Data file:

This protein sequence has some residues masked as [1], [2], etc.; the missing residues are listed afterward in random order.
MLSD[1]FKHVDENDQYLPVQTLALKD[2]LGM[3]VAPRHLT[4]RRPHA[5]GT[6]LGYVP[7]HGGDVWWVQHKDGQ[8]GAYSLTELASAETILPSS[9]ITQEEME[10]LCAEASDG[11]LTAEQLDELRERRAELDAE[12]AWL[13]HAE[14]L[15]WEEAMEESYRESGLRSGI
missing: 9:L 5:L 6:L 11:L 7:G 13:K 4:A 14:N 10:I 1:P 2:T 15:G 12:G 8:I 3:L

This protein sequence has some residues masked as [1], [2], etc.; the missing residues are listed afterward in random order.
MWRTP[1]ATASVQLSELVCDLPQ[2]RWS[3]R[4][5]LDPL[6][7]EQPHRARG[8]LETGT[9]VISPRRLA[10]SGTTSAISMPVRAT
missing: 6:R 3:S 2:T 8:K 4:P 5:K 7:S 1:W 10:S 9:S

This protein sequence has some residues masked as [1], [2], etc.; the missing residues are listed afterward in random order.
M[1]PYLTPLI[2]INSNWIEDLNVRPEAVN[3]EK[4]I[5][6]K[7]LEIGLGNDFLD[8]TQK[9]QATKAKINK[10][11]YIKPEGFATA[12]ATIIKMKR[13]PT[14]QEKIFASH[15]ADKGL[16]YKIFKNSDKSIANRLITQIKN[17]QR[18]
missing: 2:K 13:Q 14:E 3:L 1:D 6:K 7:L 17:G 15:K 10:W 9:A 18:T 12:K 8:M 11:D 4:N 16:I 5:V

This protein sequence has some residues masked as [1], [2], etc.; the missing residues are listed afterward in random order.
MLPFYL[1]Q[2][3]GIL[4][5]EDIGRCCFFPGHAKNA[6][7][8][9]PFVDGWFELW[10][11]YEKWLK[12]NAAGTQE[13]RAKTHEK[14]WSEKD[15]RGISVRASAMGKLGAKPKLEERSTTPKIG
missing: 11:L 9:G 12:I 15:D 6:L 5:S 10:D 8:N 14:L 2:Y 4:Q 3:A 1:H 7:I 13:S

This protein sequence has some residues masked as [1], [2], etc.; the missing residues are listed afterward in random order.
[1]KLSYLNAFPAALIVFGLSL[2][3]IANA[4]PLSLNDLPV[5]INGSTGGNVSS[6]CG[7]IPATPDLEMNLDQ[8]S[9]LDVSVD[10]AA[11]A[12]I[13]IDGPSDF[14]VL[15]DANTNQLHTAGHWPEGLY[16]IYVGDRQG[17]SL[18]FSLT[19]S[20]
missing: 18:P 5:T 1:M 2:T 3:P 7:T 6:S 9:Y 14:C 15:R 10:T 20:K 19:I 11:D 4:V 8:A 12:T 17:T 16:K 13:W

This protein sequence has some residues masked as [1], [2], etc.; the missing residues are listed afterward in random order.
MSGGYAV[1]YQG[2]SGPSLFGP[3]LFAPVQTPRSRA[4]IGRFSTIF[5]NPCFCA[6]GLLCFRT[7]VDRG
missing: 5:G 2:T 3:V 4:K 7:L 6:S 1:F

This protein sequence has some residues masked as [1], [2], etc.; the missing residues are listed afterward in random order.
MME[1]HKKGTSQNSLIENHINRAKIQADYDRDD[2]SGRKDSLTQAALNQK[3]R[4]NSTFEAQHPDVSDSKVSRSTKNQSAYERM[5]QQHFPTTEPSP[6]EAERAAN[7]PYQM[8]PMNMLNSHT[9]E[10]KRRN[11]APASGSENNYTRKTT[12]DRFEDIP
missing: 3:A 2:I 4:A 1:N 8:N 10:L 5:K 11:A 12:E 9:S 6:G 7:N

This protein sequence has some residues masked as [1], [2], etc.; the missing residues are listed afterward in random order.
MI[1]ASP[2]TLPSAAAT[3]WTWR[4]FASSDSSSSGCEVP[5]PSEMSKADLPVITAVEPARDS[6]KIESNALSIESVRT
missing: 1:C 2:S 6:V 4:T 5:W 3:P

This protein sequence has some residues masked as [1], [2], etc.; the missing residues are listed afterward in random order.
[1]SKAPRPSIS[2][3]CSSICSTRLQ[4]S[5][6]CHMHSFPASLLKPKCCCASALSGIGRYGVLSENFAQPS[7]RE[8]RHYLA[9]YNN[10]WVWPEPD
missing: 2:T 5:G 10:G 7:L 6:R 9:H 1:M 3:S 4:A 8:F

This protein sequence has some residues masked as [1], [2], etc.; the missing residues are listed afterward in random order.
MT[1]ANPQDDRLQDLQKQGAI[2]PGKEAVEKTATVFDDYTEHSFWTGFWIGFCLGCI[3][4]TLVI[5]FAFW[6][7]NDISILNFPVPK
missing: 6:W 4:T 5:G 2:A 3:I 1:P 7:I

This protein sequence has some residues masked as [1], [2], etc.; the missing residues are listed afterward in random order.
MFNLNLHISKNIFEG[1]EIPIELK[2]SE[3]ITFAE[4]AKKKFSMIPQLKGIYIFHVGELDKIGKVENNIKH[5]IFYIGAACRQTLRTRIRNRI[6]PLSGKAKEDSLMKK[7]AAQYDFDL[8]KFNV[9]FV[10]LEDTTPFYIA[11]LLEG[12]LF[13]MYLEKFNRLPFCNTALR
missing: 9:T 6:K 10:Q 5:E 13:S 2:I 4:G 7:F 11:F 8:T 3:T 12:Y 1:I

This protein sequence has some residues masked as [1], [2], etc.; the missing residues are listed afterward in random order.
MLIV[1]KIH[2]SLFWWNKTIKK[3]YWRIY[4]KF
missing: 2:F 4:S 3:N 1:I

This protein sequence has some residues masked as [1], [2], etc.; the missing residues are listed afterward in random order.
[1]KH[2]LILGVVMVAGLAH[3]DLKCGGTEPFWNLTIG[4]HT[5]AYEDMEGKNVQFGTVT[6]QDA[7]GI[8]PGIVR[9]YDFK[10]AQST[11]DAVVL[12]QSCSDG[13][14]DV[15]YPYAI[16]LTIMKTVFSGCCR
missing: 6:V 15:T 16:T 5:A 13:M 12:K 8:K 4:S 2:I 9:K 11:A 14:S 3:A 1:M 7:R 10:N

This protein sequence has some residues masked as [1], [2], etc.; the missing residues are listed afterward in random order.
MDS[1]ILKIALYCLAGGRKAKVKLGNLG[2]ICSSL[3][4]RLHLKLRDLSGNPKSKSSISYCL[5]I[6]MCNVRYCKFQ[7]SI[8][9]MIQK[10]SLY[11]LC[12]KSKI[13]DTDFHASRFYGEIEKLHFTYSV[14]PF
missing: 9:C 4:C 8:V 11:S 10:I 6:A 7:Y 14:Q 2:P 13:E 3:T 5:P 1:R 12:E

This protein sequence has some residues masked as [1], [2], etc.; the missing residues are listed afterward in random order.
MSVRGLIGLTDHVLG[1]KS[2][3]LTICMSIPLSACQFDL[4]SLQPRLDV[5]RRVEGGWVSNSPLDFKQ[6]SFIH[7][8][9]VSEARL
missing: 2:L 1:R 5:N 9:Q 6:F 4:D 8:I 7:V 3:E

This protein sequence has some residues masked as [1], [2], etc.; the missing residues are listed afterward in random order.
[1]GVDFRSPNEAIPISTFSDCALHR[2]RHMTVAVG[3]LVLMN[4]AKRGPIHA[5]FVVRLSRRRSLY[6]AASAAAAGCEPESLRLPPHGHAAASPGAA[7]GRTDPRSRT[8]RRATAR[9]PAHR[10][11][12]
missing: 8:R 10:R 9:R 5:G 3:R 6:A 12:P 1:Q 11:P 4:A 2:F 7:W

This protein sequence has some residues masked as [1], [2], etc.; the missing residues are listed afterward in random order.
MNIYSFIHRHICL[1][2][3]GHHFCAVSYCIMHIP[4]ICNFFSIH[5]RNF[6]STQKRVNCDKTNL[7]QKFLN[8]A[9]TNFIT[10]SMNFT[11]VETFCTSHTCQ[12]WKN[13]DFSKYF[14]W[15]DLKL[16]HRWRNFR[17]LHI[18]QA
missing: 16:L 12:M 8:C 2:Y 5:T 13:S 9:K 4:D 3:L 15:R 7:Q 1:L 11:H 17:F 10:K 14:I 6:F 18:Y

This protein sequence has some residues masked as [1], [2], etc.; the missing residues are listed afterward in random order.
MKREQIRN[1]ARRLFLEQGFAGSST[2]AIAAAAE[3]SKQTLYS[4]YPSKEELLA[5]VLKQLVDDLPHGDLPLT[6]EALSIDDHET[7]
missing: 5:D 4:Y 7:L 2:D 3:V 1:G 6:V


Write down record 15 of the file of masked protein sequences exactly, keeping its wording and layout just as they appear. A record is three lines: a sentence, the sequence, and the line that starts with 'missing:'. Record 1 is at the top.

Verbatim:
This protein sequence has some residues masked as [1], [2], etc.; the missing residues are listed afterward in random order.
MSVRGLIGLTDHVLG[1]KS[2][3]LTICMSIPLSACQFDL[4]SLQPRLDV[5]RRVEGGWVSNSPLDFKQ[6]SFIH[7][8][9]VSEARL
missing: 2:L 1:R 5:N 9:Q 6:F 4:D 8:I 7:V 3:E